GOTECH moves for summary judgment on Costin's whistleblower claim arguing that Costin has not presented summary judgment evidence that GOTECH actually violated a state law. GOTECH maintains that it was hired by the City/Parish to provide inspection services for the SSO Program, and its role was to observe and report. When deficiencies or violations were found, GOTECH's responsibility was to document it, photograph it (if possible), and report it. GOTECH maintains that it has no ability to change what the contractor does, to instruct a contractor to fix a problem, or even to stop a job. Further, it is not within GOTECH's authority to approve or accept nonconforming work. After daily reports are submitted, it is ultimately the responsibility of the contractor - who is not affiliated with GOTECH - to determine how to address any nonconforming work, safety violations, or even violations of law. Thus, GOTECH contends that, notwithstanding the veracity of Costin's allegations, his complaints are simply beyond the scope of GOTECH's role in the field. GOTECH contends it is undisputed that it had no legal or contractual obligation to ensure that nonconforming work or safety violations were remedied.

         As to Costin's claims that GOTECH asked him to manufacture daily reports and to “dumb down” his reports, GOTECH contends there is no competent summary judgment evidence to establish this claim. GOTECH contends the record reflects that Costin was simply asked to do his job and supply details for two days that he allegedly worked and should have had notes and photographs to refresh his memory. Further, GOTECH claims it only asked Costin to prepare daily reports in a professional manner without including his own personal opinions; there is no evidence that Costin was told to “dumb down” these reports.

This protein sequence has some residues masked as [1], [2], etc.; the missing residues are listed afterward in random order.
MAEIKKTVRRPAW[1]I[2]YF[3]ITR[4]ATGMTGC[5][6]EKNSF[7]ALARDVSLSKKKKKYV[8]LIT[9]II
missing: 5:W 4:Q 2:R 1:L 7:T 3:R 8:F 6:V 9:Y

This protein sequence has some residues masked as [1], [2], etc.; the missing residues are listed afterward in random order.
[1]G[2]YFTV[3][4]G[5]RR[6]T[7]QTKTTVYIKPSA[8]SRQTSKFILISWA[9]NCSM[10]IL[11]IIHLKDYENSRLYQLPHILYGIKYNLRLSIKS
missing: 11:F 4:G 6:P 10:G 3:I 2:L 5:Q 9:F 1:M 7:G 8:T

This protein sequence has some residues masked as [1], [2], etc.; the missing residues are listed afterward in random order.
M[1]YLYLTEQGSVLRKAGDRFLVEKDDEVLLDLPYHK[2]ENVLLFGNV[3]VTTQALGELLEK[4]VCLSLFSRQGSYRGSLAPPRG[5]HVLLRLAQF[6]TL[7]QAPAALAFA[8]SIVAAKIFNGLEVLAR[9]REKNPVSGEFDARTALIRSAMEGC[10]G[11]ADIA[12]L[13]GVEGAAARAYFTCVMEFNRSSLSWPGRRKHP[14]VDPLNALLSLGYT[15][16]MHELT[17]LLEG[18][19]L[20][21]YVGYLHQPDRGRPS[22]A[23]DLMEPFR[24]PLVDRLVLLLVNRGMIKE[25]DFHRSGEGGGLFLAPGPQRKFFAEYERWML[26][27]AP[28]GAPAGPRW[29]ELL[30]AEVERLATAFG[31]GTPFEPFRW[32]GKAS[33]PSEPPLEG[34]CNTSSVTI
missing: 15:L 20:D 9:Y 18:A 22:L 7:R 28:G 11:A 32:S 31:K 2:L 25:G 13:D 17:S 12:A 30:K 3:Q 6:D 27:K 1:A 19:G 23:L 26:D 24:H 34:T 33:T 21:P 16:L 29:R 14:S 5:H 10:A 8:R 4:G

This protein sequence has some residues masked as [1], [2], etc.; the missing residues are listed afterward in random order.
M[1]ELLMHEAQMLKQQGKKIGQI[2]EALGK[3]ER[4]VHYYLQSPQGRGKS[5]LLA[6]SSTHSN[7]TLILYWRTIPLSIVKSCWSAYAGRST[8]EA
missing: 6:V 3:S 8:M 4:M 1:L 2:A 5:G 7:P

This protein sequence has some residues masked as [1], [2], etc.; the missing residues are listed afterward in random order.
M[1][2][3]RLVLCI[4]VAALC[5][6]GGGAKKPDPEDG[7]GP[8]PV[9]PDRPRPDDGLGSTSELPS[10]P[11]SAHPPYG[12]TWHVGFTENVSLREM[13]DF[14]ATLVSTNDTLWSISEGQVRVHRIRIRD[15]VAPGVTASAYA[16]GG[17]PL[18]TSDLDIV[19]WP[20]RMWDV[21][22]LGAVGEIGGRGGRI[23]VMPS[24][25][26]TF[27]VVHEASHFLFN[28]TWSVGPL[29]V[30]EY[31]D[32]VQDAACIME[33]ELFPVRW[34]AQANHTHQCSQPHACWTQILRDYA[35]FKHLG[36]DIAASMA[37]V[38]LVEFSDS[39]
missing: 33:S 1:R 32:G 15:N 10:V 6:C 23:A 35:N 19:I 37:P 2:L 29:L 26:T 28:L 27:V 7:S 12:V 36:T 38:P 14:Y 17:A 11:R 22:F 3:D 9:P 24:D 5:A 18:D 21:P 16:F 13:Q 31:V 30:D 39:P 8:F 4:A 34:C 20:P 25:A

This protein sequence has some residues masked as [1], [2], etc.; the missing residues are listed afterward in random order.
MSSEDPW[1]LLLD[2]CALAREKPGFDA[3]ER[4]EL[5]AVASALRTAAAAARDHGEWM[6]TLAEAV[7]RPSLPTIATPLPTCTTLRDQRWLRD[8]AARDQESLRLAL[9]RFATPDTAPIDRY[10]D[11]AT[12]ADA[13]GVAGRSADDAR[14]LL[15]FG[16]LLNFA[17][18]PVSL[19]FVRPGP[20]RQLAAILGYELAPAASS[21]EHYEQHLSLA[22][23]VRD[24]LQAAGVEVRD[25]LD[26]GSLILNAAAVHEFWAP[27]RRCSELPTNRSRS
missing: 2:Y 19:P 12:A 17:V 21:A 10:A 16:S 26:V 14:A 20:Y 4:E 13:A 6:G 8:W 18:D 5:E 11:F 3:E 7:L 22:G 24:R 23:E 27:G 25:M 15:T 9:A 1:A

The Court finds that Costin has failed to carry his burden of establishing that GOTECH committed actual violations of state law. Costin alleges in his petition that GOTECH violated state law in the following ways: (1) aiding contractors in defrauding Louisiana and DPW Public Words Contracts; (2) suppressing and/or attempting to suppress OSHA safety violations; (3) suppressing and/or attempting to suppress violations of State Public Works Contracts; (4) suppressing and/or attempting to suppress improper construction, installation, or maintenance to various public works; (5) endangering the public by failing to provide proper inspection and/or oversight to public works projects; (6) failing to correct known safety violations which led to the eventual death of Jassiah Clark; and (7) other unlawful acts to be proven at trial.[124]

         In large part, Costin refers to alleged violations of law by third parties - not employees of GOTECH. To the extent Costin attempts to attribute the conduct of third parties to GOTECH, any such claims under the whistleblower statute are dismissed as a matter of law. Indeed, “Louisiana appellate courts and federal courts agree that the employer, not a mere co-worker or third party, must violate state law.”[125]